In reality, onegaishimasu is always said with a feeling of gratitude.
But please, don’t mistake kindness for weakness.
To put it in another perspective, a perfect modern example of the spirit of “onegai shimasu” is, according to me, Georges St. Pierre (often referred to as GSP), the popular Canadian MMA fighter and the current Welterweight Champion of the UFC. To say that he rocks would be a gross understatement.
He is always so respectful.
Never talks trash. He doesn’t even talk loud for crying out loud! He extends his arm and helps his opponents up during a real, live, UFC MMA fight. If somebody says something mean, he always walks away, even though he is bubbling inside. I could go on and on. He is so incredibly skilled and polite that you can easily tell his first martial arts was Karate.
I have never met the man, but I respect him.
Because he is onegaishimasu.
However, as he readily admits himself (in the latest episodes of The Ultimate Fighter), if somebody crosses the line, and decides to mess with him, then it’s “boom” [smacks fist in the other hand] immediately. No second thoughts.
I think, if you meet a man like GSP, he could be your best friend – or your worst enemy – depending entirely on what you choose him to be. He prefers the first, but is 110% ready to lay you flat… should he need to. This dude trains six hours a day, six days a week.
Trust me, he will lay you flat.
Which reminds me of a quote by the late Shoshin Nagamine, who, when asked for a brief definition of a good Karate person, replied: “A demon’s hand, a saint’s heart”.
That’s sounds like GSP to me.
But I digress.
With that being said though, let me tell you about how onegaishimasu can be applied more in the daily life by describing my Kobudo sensei in Okinawa, and two of his takes on onegaishimasu. He is totally like GSP by the way. A true warrior gentleman.
First of all, my sensei has a really old American car. It is quite unreliable, actually, and pretty much stops dead at every intersection (creating minor chaos), but he has had it for his whole life – and it’s really cool looking – so he’s used to it. It still runs.
The Okinawan baby momas love it.
So, one hot summer day, when I was riding with him – candy paint drippin’, sippin’ on gin and juice, bendin’ the block, showin’ our swagger, doin’ our gangsta’ lean – the low-low suddenly dies at a red light! So I looked at him a little amused, with that “here we go again!” look (complete with a perfect Japanese smile), and that must really have set him off, because he looks at his steering wheel, going “onegai shimasu!”.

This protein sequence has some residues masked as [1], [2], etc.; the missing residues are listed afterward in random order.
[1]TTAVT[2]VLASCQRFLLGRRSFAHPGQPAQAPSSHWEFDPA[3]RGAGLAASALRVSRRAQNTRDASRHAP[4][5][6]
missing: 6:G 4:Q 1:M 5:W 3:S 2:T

It wasn’t directed at me.
But at the car.
And I don’t know about your car, but this car was an inanimate object. It doesn’t have a heart, it doesn’t breath. It has no feelings, so to speak. No muscles or brains. It was no transformer car (or…?).
But here my sensei was saying onegaishimasu to his car. Not in a jokingly fashion either, but dead serious, like “Dude, I said onegaishimasu. Start already!”
And after a few tries, the car starts – and we slowly roll away.
Now, naturally, this was a bit awkward for me. I mean, what am I supposed to believe? Is he crazy? Has he gone mad? Talking to cars? What the fudge just happened? Was I dreaming?
He saw my concern, of course (nothing escapes his sneaky eyes!) and after thinking for a while he broke the silence by saying “if I take care of car, car takes care of me.”
That’s the meaning of onegaishimasu.
Later, when when we come back to the dojo, he sits down on the porch in front and suddenly flashes his shoe in my face. Before I have time to ask what he’s doing, he tells me that every day when he puts his shoes on, he does it with “onegaishimasu”.
He takes care of his shoes, they take care of him. Needless to say, he has had the same shoes for 20 years, and only one time has he had to change the sole.
That’s 20 years of mutual respect… between a grand master hanshi 10th dan, and two pieces of leather.
Now, if that’s not the definition of “onegaishimasu”, then I don’t know what is.
Obviously, Karate should be… but all too often isn’t.
Let’s keep it real y’all.